Unlike Wood, Williamson's faces are mostly static and often do not come alive; his cerebral illustrative style, however, lends itself incredibly well to the brainy, sterile, and fantastic settings of science fiction. Williamson's lack of attention to backgrounds further limited his pallette; often he depended on background artists (in particular Torres and Krenkel) to supply the futuristic settings in which his characters appeared.
Williamson's 1950s work remains his most consistently inspired, yet there was still much great work to come: following his stint at EC, Williamson contributed some work to Atlas Comics, some three-to-five-pager Western and war comics, and work for Harvey Comics; he contributed to Classics Illustrated and did additional generic work for Dell and Charlton. After that, Williamson left comic books, which were suffering a post-Kefauver, pre-Marvel slump.
He found work assisting John Prentice on Alex Raymond's classic comic strip Rip Kirby. This one of three Raymond strips Williamson did work for, the first being Flash Gordon and the third, beginning in 1967, was Secret Agent X-9, later retitled Secret Agent Corrigan, a collaboration with writer/editor Archie Goodwin. Williamson met Goodwin when contributing work to James Warren's mid-sixties black and white magazines Creepy, Eerie and Blazing Combat, magazines published following a lax in Comics Code enforcement as the problems of juvenile delinquency began to fade in the face of the Civil Rights movement and the war in Vietnam.
In 1966-67, Goodwin and Williamson also collaborated on three issues of a Flash Gordon comic for King Comics, and, beginning in 1980, the two would again collaborate on two Star Wars adaptations for Marvel, including The Empire Strikes Back (1980) and Return of the Jedi (1983) as well as a Star Wars daily strip (later republished in the 1990s by Dark Horse under the title Classic Star Wars). During this time, Williamson would also contribute two stories for Goodwin's Epic Illustrated magazine and independent publisher Pacific's vastly underrated Alien Worlds, edited and written by Bruce Jones. Work on Corrigan continued until 1980, after which time Williamson focused on his Marvel movie adaptations, which also included adaptations of Flash Gordon (1980) and Blade Runner (1982).
A third and highly productive period in his career was his work as inker for DC and Marvel, beginning with a superb run on issues 403-416 of Superman, inking over Curt Swan's pencils, and a lengthy run on Marvel's Daredevil (roughly 248-300), providing expressionistic, kinetic inks over John Romita, Jr.'s pencils for most of that run (a collaboration that, to this author, represents some of the finest artwork to ever grace that titles' pages). John Romita, Sr., then Marvel's art director, stated that the reason Williamson did mostly inking was that he could not make enough money penciling, as it required too much time for him to produce finished artwork. Williamson garnered nine industry awards for his inking from 1988 to 1997.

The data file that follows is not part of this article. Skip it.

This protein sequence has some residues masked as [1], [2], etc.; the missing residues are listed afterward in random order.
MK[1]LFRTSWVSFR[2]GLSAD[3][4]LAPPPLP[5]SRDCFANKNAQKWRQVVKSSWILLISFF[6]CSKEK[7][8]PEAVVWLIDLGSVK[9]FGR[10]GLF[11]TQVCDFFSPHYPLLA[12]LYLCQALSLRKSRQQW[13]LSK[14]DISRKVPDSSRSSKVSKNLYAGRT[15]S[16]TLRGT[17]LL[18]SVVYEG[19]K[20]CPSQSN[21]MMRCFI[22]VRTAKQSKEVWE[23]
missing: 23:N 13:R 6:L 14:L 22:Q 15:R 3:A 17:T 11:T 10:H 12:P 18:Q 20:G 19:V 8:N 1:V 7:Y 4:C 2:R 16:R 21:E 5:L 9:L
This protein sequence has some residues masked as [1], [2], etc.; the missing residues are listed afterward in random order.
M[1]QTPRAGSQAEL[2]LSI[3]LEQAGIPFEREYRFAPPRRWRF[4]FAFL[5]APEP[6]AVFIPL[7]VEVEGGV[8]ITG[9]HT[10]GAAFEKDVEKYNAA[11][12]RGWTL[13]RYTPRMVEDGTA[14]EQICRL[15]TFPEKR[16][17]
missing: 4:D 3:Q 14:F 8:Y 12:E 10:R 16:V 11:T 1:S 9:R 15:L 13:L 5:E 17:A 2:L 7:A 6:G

Still more Star Wars work followed, including new covers for Dark Horse's reprints of Star Wars daily strips. Williamson's final pencil work was for two mini-series, Atomic Age (1990-91) and Flash Gordon (1995). Career retrospectives began appearing, with Williamson the subject of much admiration among a small but devoted coterie of fans. Aside from a 1971 book Al Williamson: His Works, a feature by James Van Hise in the fanzine Rockets Blast Comic Collector, and The Art of Al Williamson (Blue Dolphin, 1983), the bulk of Williamson's reprints and critical estimations appeared in the last ten years. These works including The Al Williamson Sketchbook (1998), Al Williamson Adventures (Insight Studios Group, 2003), Al Williamson: Hidden Lands (Dark Horse, 2004), The Al Williamson Reader (Pure Imagination, 2005), Al Williamson's Flash Gordon: A Lifelong Vision of the Heroic (Flesh, 2009), Al Williamson: Forbidden Worlds (Pure Imagination, 2009), The Al Williamson Archives (Flesk, 2010) and The Al Williamson Archives Volume 2 (Flesk, 2011).
Williamson retired from comics in 2002, and died June 12, 2010. Other excellent work remains in print thanks to the efforts of Fantagraphics, Dark Horse and IDW, including: Creepy Archives (17 volumes, Dark Horse, 2008-2013), Eerie Archives (14 volumes, Dark Horse, 2009-2013), Blazing Combat (Fantagraphics, 2010), X-9: Secret Agent Corrigan (5 volumes, IDW, 2010-2013), Star Wars Omnibus: Episodes I-VI (Dark Horse, 2011) and Forbidden Worlds Archives (2 volumes, Dark Horse, 2012-2013). All of these efforts, like 50 Girls 50, are highly recommended.